Many schools in New Hampshire enhanced their security in response to the mass shooting at Sandy Hook Elementary School in Newtown, Conn. a year ago.
Those new measures come at a big cost to school districts.
And they’re forcing school officials to decide what type of security works for their buildings and their communities.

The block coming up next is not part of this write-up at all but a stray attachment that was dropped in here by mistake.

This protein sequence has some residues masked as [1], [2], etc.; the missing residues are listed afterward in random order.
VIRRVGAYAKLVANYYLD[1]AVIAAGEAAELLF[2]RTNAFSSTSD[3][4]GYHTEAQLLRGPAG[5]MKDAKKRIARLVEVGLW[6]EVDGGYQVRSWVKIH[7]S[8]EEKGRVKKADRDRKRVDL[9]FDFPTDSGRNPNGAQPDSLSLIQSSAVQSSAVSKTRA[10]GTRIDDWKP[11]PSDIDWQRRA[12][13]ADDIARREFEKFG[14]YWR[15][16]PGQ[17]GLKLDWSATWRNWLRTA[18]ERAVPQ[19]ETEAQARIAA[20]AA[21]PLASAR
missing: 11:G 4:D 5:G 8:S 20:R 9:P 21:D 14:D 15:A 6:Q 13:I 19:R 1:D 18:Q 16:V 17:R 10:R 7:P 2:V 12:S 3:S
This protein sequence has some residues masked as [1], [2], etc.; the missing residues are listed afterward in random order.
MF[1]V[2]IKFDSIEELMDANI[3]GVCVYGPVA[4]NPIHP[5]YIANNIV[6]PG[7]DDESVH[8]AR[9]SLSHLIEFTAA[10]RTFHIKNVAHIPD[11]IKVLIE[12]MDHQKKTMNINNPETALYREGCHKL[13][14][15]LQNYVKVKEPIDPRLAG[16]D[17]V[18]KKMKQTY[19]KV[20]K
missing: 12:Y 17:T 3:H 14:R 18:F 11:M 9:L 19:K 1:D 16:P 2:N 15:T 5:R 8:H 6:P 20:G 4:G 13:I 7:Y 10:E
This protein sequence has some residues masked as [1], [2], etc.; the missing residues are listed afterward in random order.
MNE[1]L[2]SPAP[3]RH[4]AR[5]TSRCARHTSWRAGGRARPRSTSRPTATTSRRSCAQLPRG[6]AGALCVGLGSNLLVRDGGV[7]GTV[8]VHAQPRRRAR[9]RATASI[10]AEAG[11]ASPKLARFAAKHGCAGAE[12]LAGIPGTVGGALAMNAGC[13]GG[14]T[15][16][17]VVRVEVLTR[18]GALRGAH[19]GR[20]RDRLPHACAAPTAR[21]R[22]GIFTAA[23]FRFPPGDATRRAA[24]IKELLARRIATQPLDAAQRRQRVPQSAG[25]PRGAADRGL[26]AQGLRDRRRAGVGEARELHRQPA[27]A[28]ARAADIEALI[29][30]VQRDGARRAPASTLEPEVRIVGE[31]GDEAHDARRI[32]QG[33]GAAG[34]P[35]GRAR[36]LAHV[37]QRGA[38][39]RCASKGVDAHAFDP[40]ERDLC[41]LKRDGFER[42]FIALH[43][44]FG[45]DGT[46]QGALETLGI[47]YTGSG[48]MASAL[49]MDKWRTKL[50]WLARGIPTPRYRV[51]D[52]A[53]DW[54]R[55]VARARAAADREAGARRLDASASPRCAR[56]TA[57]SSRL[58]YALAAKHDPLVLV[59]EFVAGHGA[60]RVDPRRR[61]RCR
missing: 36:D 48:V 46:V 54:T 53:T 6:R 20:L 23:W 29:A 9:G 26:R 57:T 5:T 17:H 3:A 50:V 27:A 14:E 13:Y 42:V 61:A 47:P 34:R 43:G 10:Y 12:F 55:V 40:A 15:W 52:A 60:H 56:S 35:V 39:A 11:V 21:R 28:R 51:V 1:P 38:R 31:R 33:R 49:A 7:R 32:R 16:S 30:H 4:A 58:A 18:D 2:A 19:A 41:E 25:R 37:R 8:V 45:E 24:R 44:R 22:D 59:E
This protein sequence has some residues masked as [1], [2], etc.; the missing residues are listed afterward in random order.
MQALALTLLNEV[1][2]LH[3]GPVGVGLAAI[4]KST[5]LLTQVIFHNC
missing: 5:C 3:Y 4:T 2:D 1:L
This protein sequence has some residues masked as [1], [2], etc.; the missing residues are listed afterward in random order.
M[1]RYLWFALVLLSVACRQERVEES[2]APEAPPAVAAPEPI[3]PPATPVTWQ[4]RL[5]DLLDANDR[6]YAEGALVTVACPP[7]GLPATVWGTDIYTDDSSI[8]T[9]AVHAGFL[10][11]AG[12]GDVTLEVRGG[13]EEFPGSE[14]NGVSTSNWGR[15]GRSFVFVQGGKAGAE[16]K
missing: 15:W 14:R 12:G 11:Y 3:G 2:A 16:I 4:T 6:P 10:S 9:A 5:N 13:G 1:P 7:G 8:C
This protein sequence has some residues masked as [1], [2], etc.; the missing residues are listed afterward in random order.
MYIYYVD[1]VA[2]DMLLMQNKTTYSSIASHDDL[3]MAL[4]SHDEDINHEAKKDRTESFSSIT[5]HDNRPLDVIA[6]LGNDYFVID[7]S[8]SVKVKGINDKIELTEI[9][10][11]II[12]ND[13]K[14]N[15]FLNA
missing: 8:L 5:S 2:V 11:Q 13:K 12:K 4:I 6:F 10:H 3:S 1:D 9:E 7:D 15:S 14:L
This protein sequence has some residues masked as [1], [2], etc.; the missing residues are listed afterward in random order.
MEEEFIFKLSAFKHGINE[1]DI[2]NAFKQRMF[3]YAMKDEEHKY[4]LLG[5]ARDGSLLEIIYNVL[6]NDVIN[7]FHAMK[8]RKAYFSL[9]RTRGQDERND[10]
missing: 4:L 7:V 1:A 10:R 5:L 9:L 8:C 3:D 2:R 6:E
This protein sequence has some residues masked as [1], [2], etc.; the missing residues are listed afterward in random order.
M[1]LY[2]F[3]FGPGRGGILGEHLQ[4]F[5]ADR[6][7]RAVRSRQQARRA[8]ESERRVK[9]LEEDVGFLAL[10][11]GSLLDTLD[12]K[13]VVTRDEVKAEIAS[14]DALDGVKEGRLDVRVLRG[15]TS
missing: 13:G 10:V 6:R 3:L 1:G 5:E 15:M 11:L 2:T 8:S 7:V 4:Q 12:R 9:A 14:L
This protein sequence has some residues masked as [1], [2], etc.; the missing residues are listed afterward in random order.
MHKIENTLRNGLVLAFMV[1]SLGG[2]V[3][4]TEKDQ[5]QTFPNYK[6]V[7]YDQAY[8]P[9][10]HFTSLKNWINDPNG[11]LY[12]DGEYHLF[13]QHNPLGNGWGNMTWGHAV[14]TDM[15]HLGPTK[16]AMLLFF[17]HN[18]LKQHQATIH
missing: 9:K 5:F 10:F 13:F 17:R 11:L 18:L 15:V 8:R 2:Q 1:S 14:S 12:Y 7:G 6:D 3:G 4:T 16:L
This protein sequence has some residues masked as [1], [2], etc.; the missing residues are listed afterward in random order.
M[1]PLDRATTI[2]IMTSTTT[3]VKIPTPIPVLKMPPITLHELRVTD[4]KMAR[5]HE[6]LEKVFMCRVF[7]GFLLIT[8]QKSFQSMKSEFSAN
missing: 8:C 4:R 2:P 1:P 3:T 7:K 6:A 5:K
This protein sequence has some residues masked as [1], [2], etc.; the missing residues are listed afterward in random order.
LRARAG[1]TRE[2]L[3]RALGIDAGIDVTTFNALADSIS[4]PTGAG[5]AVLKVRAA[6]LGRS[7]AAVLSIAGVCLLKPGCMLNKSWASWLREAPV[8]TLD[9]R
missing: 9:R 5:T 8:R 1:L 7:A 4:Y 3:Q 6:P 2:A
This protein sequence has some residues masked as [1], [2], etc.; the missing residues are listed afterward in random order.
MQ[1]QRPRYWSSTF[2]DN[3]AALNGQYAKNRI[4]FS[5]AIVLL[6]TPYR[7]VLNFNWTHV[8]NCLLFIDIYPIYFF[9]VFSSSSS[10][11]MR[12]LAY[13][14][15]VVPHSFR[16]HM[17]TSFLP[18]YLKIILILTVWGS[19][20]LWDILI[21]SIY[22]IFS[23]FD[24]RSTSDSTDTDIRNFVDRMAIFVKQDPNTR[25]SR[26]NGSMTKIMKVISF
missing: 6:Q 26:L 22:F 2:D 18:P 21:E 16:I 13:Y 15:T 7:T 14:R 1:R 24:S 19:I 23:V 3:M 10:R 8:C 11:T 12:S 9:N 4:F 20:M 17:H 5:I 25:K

Even the head of Nashua’s school district needs clearance before he’s allowed into any of the city’s 17 schools.
“Hi, Mr. Conrad. Left door,” the secretary inside Elm Street Middle School says over the intercom.